Sprouted Mung Bean Dosa (Pesarattu) and Coconut Chutney

A nutritious kick start for the day leaves you feeling good the entire day. Pesarattu or sprouted mung bean dosa is an Andhra native. I had never tried this dosa though I had seen it on restaurant menus. My sister-in-law, a girl born and brought up in Karnataka, was recovering from a bad bout of fever for which she was on antibiotics and steroids. When I asked her what special care she took to regain good health, she told me about the mung dosa she makes. Usually pesarattu is made of soaked mung bean. She makes it with sprouted mung and adds peanuts too while grinding the batter. I tried her version of pesarattu today and I loved it. So here is the recipe.

Ingredients:
For grinding:
Mung bean (green gram/cheru payar) – 2 cups
Raw rice – 1/2 cup
Onion (medium size) – 1 (optional)
Ginger – 1/2 inch
Coriander leaves – 5-7 stalks
Hing – 1/2 tsp
Jeera – 1/2 tsp
Green chilies – 3-4
Salt – as needed
Water – as needed

For cooking:
Oil – 1 tbsp

Method:
Wash and soak the mung bean in water for 8 hours or overnight. After 8 hours, drain the water and keep the wet mung beans in the same vessel for the next 24 hours. You will see sprouts coming out within 12 hours. You can keep it longer (24 hours) to get longer sprouts.

Soak raw rice in water for 3-4 hours. Grind sprouted mung bean and soaked raw rice along with onion, ginger, coriander leaves, hing, jeera, green chillies, and salt to make a fine paste. Add sufficient water to the batter. Do not make it too loose. This is an instant dosa batter and does not need fermentation.

Heat a griddle and spread a ladle full of batter on the griddle. Maintain medium heat. Drizzle 1/2 tsp of oil on the spread batter/dosa. When the sides of the dosa start turning brown (less than a minute), gently flip over the dosa using a spatula. Cook for less than a minute. Flip over to check if the dosa has become golden brown. Serve with chutney/sambar or milaga podi/gun powder. If you prefer a topping for this dosa, after you spread the dosa, you can sprinkle finely chopped onion and coriander or even cheese. Gently spread and press the onion and coriander pieces to the dosa using a spatula. Be careful when you flip the dosa over so that these pieces do not fall off. If you are adding cheese, add shredded cheese to the dosa only after it is full cooked, just before you take it off the griddle.

You can refrigerate this dosa batter for 3-4 days.

I made coconut chutney spiced with green chillies and ginger to go along with this dosa.

Ingredients:

Grated coconut – 1/2 of a medium-sized coconut
Green chilies – 3
Ginger – 1/4 inch
Coriander leaves – 5-6 stalks
Water – as needed
Salt – as needed

Method:
Wash the green chillies, coriander leaves, and ginger. Be careful about the amount of ginger you use. Ginger can make the chutney fiery. I am not a ginger fan. So I usually use just enough to get a hint of ginger. If you like to use more ginger, use less of green chillies. Grind all the ingredients using sufficient water. I did not do a tadka for this chutney, but if you prefer a tadka, you can heat mustard seeds and urad dal in some oil. When the mustard seeds splutter and the urad dal turns red, add curry leaves to the oil and mix well with the chutney.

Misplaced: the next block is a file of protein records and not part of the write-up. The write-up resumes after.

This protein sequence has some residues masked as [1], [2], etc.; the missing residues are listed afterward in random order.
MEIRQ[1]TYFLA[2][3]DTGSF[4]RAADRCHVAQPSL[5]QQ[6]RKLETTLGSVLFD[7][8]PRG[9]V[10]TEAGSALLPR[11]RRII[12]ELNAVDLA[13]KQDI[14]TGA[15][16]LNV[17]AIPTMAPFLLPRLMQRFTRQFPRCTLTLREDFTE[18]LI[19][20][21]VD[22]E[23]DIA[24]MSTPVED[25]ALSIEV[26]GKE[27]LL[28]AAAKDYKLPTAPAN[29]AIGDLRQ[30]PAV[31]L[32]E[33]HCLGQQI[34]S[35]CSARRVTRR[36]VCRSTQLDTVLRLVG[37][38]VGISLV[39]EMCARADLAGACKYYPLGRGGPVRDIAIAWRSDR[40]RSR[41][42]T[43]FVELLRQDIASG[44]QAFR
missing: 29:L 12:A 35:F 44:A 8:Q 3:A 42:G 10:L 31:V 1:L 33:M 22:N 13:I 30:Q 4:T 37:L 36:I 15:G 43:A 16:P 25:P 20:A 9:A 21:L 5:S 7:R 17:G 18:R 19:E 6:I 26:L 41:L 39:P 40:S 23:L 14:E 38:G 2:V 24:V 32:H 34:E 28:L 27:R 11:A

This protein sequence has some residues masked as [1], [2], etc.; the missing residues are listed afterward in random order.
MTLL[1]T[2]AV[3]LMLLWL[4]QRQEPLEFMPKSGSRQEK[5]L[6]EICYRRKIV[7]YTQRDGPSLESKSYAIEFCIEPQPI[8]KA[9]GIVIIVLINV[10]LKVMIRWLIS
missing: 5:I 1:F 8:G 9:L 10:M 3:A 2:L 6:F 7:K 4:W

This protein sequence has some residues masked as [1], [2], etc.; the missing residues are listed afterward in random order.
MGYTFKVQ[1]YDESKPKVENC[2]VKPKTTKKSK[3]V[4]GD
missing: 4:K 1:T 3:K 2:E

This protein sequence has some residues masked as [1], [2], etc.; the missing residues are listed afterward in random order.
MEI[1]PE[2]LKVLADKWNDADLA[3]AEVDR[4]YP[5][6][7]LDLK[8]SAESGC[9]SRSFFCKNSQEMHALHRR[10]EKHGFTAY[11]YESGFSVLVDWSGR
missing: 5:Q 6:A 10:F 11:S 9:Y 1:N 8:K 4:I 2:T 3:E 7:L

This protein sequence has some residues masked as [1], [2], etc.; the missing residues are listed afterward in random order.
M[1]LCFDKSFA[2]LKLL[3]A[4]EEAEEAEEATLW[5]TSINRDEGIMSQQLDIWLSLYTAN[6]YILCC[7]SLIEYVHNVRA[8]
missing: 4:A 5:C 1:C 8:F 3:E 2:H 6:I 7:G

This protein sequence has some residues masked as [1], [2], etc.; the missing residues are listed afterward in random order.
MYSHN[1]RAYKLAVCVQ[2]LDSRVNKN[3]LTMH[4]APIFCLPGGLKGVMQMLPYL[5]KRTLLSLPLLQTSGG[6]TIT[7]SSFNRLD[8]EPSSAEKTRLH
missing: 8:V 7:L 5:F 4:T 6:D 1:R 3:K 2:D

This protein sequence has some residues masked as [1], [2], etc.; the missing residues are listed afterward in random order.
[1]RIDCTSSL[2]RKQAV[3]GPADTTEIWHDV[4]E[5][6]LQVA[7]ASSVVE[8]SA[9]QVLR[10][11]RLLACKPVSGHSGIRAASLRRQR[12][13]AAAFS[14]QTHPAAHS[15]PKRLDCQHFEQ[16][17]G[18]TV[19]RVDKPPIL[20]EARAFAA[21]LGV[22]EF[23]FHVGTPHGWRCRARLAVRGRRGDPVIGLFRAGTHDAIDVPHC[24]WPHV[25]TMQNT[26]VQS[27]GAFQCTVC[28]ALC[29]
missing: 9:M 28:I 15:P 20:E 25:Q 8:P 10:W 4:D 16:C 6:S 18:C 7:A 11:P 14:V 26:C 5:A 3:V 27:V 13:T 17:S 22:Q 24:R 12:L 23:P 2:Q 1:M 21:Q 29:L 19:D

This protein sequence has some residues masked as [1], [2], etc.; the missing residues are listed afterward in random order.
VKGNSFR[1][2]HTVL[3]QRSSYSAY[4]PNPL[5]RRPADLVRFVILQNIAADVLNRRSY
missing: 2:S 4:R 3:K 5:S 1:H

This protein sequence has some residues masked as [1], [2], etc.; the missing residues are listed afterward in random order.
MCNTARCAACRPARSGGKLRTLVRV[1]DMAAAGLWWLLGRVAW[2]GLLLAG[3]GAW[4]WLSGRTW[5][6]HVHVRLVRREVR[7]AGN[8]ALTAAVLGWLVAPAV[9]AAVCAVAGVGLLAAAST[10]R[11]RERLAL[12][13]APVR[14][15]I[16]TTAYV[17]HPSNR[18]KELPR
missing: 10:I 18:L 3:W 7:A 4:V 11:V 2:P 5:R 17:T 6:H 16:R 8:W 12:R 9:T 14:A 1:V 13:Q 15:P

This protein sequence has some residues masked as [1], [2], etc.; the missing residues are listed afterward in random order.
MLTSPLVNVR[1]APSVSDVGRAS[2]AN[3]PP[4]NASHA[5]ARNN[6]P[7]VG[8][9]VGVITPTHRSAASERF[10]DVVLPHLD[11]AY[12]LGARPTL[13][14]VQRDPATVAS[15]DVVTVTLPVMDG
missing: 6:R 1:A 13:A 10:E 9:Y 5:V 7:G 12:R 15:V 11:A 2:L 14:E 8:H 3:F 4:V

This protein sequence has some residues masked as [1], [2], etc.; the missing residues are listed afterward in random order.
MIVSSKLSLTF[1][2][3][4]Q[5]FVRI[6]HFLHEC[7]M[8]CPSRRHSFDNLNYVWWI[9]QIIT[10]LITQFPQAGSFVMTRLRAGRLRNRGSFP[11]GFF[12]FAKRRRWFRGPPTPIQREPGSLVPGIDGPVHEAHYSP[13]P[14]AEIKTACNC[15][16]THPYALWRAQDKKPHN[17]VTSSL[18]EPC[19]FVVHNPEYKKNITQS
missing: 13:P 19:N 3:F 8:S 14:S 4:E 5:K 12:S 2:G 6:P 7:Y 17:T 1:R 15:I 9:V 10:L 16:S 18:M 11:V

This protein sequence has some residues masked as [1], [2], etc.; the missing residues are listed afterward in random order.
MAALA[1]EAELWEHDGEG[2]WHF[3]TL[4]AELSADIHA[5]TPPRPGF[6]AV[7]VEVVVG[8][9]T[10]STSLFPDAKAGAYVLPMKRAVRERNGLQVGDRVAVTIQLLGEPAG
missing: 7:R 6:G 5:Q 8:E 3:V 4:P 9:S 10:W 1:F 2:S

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7 Comments

  1. My wife, who is orginally from Uttranchal, but resides in Banglore, used to make this . I think I will do the preparation tonight and have this for breakfast. I will go for a tomato based chutney, where I will suate some onion, add garlic, lil tamarind, some red chilli, salt and tomato and then grind the whole thing.

    I know it sounds absolutely horrible but i swear by its taste.

    I see that this is the wrong site to look for some fish fry.

    Like

    1. The chutney sounds good to me. I love tangy chutneys and its a perfect combo to the pesarattu which is non-fermented and hence not sour. I will definitely try this combo.
      Thanks for visiting.

      Like

  2. Thank you some nice ideas for south indian cooking….I was getting tired of my usual idli, dosa, upma, sambar, malagoshyam, puli, upperi, routine….

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  3. Marrying an army officer changed the definition of breakfast for me. I was used to cereals/oats with milk in Bombay. But the nutritional breakfast came into being after marriage. Now, I am on the lookout for nutritious, easy to make recipes. The highlight of your recipes for me is that the ingredients are present in my kitchen.

    5 stars to you and Samagni!

    Like

    1. Thank you, Sneha. Even I love occasional muesli breakfast but having born and brought up in a traditional South Indian household, I am used to carb-heavy breakfasts and dosas are my favorite. Sprouted bajra, ragi, and mung bean dosas are some healthy variations that I relish. I hope that the readers of this blog also make them regularly 🙂
      Thanks for stopping by and commenting.

      Like

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